- Created on Sunday, 03 December 2006 03:15
- Written by Rich Fitzmorris
"We are one of the traders in the U.A.E supplying laundry chemicals to the commercial laundries. One of our customers is washing for a few hotels and has been having a problem, with the hotels complaining that the towels are getting torn during the washing process. They are using low foam detergent, chlorine powder bleach (10%) and softener. On occasion they use alkaline detergent also."
This question is difficult to answer without additional information, so I will respond on the chemistry that you mention. It sounds like there could be a problem with the wash formula used to clean the towels. Not knowing the detergent being used I can only speculated that the product has a neutral pH in the washer process. This could be a problem if the amount of chlorine is too high in parts per million (ppm), and you are washing with hot water. When temperatures are higher than 120 degrees, there has to be a proper level of pH to control the release of chlorine in the bath. If there is inadequate pH control it is possible to damage the tensile strength of cotton after a few washings. Also when using chlorine bleach it is always advisable to dispense a concentrated product into the washers after the machine has reached the proper water level. Dropping chlorine bleach on top of the linen before level is reach will damage the cotton fibers to the point where they can be torn easily by hand.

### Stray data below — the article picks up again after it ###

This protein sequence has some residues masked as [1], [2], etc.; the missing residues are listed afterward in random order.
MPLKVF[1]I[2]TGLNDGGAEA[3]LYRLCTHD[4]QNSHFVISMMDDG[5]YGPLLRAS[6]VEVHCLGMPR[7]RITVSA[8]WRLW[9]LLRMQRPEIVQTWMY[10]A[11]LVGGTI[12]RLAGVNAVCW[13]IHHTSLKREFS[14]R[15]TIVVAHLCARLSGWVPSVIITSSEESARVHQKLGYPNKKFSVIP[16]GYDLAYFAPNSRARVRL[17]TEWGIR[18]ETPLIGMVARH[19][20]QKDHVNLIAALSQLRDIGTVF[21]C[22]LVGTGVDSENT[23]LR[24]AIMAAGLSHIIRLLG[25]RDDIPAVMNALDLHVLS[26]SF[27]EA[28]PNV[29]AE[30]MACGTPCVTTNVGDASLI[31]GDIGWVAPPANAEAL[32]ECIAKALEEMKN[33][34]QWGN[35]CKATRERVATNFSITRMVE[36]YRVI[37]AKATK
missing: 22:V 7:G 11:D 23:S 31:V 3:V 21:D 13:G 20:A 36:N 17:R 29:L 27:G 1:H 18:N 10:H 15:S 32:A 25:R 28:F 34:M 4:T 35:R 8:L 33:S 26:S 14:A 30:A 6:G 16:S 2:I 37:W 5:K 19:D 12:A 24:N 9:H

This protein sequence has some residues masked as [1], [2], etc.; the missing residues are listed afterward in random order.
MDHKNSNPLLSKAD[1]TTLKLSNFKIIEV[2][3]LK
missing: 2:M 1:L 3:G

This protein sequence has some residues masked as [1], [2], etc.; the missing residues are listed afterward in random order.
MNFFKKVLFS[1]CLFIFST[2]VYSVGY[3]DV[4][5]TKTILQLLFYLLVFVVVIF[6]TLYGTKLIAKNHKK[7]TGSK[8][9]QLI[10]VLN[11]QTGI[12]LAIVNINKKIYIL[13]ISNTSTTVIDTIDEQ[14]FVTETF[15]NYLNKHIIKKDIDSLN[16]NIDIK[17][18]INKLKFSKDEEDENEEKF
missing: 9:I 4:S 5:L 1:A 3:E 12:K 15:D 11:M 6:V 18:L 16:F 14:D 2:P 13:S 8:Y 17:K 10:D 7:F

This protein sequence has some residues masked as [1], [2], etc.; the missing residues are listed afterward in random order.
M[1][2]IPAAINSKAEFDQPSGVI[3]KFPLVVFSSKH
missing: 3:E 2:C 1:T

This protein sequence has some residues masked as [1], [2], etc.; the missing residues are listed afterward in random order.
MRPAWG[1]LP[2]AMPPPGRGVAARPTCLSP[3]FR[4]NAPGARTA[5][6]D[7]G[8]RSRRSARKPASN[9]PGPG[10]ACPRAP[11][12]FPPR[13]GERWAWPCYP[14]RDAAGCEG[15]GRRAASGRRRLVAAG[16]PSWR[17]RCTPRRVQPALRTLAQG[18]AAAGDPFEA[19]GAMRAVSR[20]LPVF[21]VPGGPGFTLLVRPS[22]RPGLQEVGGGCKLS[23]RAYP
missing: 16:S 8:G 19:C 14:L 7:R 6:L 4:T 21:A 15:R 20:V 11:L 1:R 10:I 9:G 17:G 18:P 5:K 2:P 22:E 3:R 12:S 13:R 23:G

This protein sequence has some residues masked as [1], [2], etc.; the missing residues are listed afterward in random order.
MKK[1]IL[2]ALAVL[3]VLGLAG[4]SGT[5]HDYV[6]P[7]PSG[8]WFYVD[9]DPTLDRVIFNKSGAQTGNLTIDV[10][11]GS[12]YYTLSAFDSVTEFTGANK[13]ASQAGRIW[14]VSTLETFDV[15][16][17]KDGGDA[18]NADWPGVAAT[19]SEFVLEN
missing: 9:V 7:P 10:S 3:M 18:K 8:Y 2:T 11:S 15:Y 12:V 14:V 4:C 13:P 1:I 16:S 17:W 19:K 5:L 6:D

There is no mention of the use of an anti-chlor product which neutralized any residual chlorine left in the last bath before extraction. If there is high residual chlorine in the towels, they will degrade form the drying process that heats up the chlorine and blows it off, damaging the cotton fibers.
When added alkali is used; there is no mention of using a sour/neutralizer to adjust the pH of the final product to a range that is safe and beneficial to the product and customer use.
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